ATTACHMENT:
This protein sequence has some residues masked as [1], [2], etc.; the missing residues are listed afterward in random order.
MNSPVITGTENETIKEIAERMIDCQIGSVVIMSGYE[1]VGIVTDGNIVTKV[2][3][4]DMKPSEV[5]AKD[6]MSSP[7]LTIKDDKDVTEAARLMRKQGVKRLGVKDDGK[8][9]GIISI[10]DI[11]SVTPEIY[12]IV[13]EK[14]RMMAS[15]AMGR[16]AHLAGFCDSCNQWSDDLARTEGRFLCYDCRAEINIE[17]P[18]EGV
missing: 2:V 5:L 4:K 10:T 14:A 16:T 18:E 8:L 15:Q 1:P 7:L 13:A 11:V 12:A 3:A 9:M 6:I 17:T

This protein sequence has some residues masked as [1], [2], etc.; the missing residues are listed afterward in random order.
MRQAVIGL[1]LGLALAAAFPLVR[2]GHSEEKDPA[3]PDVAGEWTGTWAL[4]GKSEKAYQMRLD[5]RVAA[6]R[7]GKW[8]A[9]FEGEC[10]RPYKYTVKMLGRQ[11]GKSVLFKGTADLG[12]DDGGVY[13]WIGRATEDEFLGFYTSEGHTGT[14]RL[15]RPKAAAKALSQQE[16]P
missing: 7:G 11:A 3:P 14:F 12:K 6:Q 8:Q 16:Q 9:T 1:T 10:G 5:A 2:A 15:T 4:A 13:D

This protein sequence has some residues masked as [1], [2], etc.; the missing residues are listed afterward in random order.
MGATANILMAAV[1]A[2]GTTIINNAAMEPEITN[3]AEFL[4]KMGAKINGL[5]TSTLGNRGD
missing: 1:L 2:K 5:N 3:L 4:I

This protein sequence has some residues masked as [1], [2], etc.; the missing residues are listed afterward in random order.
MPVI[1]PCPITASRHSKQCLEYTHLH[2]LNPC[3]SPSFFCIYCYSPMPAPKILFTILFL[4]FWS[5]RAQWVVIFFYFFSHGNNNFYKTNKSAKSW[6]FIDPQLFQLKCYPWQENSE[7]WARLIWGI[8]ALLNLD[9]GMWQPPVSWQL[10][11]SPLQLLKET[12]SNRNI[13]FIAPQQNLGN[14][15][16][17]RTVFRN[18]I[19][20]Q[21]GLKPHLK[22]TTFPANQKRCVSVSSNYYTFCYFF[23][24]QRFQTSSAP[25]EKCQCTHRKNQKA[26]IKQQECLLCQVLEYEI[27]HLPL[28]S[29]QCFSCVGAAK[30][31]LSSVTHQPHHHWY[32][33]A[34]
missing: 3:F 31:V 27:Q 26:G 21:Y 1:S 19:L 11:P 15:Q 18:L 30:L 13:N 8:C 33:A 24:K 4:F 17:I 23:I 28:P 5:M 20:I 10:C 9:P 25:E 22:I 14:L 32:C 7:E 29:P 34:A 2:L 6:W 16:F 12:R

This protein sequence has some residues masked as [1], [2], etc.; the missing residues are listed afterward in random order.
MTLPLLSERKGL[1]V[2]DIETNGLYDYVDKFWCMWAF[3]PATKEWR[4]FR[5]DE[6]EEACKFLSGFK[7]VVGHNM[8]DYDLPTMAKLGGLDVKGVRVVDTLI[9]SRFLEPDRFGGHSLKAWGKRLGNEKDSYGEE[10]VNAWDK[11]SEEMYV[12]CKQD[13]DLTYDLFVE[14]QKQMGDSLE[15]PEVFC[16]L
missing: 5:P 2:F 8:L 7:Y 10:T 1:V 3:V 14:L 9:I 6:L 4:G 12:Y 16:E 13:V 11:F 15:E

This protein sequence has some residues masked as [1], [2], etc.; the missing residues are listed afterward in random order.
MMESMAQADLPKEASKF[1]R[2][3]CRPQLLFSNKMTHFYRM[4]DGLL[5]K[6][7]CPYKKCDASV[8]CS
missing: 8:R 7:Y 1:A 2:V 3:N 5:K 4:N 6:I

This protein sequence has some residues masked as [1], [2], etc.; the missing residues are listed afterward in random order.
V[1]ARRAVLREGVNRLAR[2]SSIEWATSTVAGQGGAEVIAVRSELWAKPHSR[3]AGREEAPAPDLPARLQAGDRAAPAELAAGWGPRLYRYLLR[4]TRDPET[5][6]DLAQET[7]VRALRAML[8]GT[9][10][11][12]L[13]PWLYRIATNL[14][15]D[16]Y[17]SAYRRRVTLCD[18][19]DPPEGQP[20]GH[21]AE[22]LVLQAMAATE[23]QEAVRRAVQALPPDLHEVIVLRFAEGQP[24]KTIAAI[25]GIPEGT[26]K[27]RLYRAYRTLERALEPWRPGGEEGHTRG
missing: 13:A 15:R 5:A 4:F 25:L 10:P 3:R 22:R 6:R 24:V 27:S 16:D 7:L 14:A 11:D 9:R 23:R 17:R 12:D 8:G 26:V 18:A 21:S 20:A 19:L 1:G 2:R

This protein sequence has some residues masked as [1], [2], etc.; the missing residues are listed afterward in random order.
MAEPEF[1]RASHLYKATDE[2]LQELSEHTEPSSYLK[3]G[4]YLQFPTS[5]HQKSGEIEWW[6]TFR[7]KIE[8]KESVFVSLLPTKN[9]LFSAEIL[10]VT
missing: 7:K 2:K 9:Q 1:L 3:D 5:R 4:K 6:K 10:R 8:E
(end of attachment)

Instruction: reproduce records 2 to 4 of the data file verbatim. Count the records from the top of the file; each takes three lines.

This protein sequence has some residues masked as [1], [2], etc.; the missing residues are listed afterward in random order.
MRQAVIGL[1]LGLALAAAFPLVR[2]GHSEEKDPA[3]PDVAGEWTGTWAL[4]GKSEKAYQMRLD[5]RVAA[6]R[7]GKW[8]A[9]FEGEC[10]RPYKYTVKMLGRQ[11]GKSVLFKGTADLG[12]DDGGVY[13]WIGRATEDEFLGFYTSEGHTGT[14]RL[15]RPKAAAKALSQQE[16]P
missing: 7:G 11:A 3:P 14:F 12:K 6:Q 8:Q 16:Q 9:T 1:T 10:G 5:A 2:A 15:T 4:A 13:D

This protein sequence has some residues masked as [1], [2], etc.; the missing residues are listed afterward in random order.
MGATANILMAAV[1]A[2]GTTIINNAAMEPEITN[3]AEFL[4]KMGAKINGL[5]TSTLGNRGD
missing: 1:L 2:K 5:N 3:L 4:I

This protein sequence has some residues masked as [1], [2], etc.; the missing residues are listed afterward in random order.
MPVI[1]PCPITASRHSKQCLEYTHLH[2]LNPC[3]SPSFFCIYCYSPMPAPKILFTILFL[4]FWS[5]RAQWVVIFFYFFSHGNNNFYKTNKSAKSW[6]FIDPQLFQLKCYPWQENSE[7]WARLIWGI[8]ALLNLD[9]GMWQPPVSWQL[10][11]SPLQLLKET[12]SNRNI[13]FIAPQQNLGN[14][15][16][17]RTVFRN[18]I[19][20]Q[21]GLKPHLK[22]TTFPANQKRCVSVSSNYYTFCYFF[23][24]QRFQTSSAP[25]EKCQCTHRKNQKA[26]IKQQECLLCQVLEYEI[27]HLPL[28]S[29]QCFSCVGAAK[30][31]LSSVTHQPHHHWY[32][33]A[34]
missing: 3:F 31:V 27:Q 26:G 21:Y 1:S 19:L 11:P 15:Q 18:L 30:L 13:N 8:C 33:A 24:K 4:F 17:I 23:I 28:P 5:M 20:I 10:C 9:P 25:E 22:I 14:L 32:C 7:E 29:P 34:A 2:L 6:W 16:F 12:R